La Roue (The Wheel)
La Roue (The Wheel)
Abel Gance's visionary masterpiece back on the film concert stage
"There is cinema before and after "La Roue", just as there is
just as there is painting before and after Picasso.“
As part of the Musikfest Berlin 2019, the French silent film LA ROUE celebrated its world premiere in a newly restored version. This not only offered a cinematic masterpiece by Abel Gance (1889 - 1981), but also one of the most exciting rediscoveries of historical film music. It is the premiere music composed by Arthur Honegger together with Paul Fosse for the premiere of the film at the Gaumont Palace in Paris (February 1923) and had not been heard since the silent film era. The new version was produced by the Fondation Jérôme Seydoux-Pathé, which restored the film in collaboration with the Cinémathèque française and Cinémathèque suisse on the basis of the original negative and Abel Gance's screenplay. The work took place at the L'Immagine Ritrovata copying plant in Bologna under the direction of François Ede. The music reconstruction was led by the Mainz composer Bernd Thewes. His source material was a four-page handwritten list of over 100 music titles compiled by Paul Fosse with Arthur Honegger from works of his time: a high-calibre selection of symphonic music by 56 predominantly French composers of Impressionism and Symbolism.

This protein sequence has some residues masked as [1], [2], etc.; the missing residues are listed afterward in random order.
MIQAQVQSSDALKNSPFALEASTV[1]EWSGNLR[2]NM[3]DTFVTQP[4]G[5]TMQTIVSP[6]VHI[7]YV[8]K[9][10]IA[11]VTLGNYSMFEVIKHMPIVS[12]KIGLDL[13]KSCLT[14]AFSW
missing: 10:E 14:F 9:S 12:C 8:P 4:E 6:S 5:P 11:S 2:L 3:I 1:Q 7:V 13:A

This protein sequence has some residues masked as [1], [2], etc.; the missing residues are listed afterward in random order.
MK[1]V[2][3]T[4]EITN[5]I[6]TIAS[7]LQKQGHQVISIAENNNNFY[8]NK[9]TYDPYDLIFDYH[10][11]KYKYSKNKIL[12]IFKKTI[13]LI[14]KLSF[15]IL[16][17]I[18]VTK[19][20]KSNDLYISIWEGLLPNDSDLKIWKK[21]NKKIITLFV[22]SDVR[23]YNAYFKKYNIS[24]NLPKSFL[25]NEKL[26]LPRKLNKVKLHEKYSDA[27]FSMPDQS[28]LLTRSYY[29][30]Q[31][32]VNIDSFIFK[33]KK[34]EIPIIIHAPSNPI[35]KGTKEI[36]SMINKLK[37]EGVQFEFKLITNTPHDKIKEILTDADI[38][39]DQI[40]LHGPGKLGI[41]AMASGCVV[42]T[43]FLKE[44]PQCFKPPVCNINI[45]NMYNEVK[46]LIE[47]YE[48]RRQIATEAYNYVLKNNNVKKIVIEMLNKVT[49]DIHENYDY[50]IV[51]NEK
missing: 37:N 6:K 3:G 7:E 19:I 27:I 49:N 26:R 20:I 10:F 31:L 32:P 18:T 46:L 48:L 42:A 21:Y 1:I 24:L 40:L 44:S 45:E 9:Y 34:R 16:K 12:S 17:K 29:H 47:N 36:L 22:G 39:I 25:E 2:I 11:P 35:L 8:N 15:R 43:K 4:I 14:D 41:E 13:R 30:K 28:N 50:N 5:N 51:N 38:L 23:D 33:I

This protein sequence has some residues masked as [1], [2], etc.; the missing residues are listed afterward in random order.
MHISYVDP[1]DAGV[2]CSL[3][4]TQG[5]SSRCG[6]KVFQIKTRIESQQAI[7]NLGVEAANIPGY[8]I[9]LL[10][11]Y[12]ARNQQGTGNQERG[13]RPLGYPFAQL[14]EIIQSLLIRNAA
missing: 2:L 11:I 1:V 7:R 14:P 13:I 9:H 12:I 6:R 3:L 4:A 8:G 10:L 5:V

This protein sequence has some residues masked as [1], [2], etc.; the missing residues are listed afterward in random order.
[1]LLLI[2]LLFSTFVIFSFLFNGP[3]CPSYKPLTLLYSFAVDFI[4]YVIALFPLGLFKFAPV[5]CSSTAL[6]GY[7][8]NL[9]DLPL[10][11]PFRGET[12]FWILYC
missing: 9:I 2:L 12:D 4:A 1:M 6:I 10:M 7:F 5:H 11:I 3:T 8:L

Sisif, a widowed railway engineer, rescues a little girl in a train accident and takes her in as his daughter. When she grows up, he falls in love with her. His son also feels more than brotherly love for her.
With LA ROUE, the cinema visionary Abel Gance created a great family saga that reworks motifs from the ancient Oedipus and Sisyphus stories and tells them as a modern tragedy using the stylistic devices of cinema. LA ROUE has gone down in film history for its spectacular railway shots and montages, which inspired the entire film avant-garde of the silent era. The four-part film with an original total length of 8.5 hours was shown as a serial every week after its premiere at the Gaumont Palace and was successively shortened for the film market, much material was lost. The film has been restored for 3 years on behalf of the Fondation Seydoux-Pathé at the Paris branch of 'Immagine Ritrovata, Bologna in collaboration with various archives.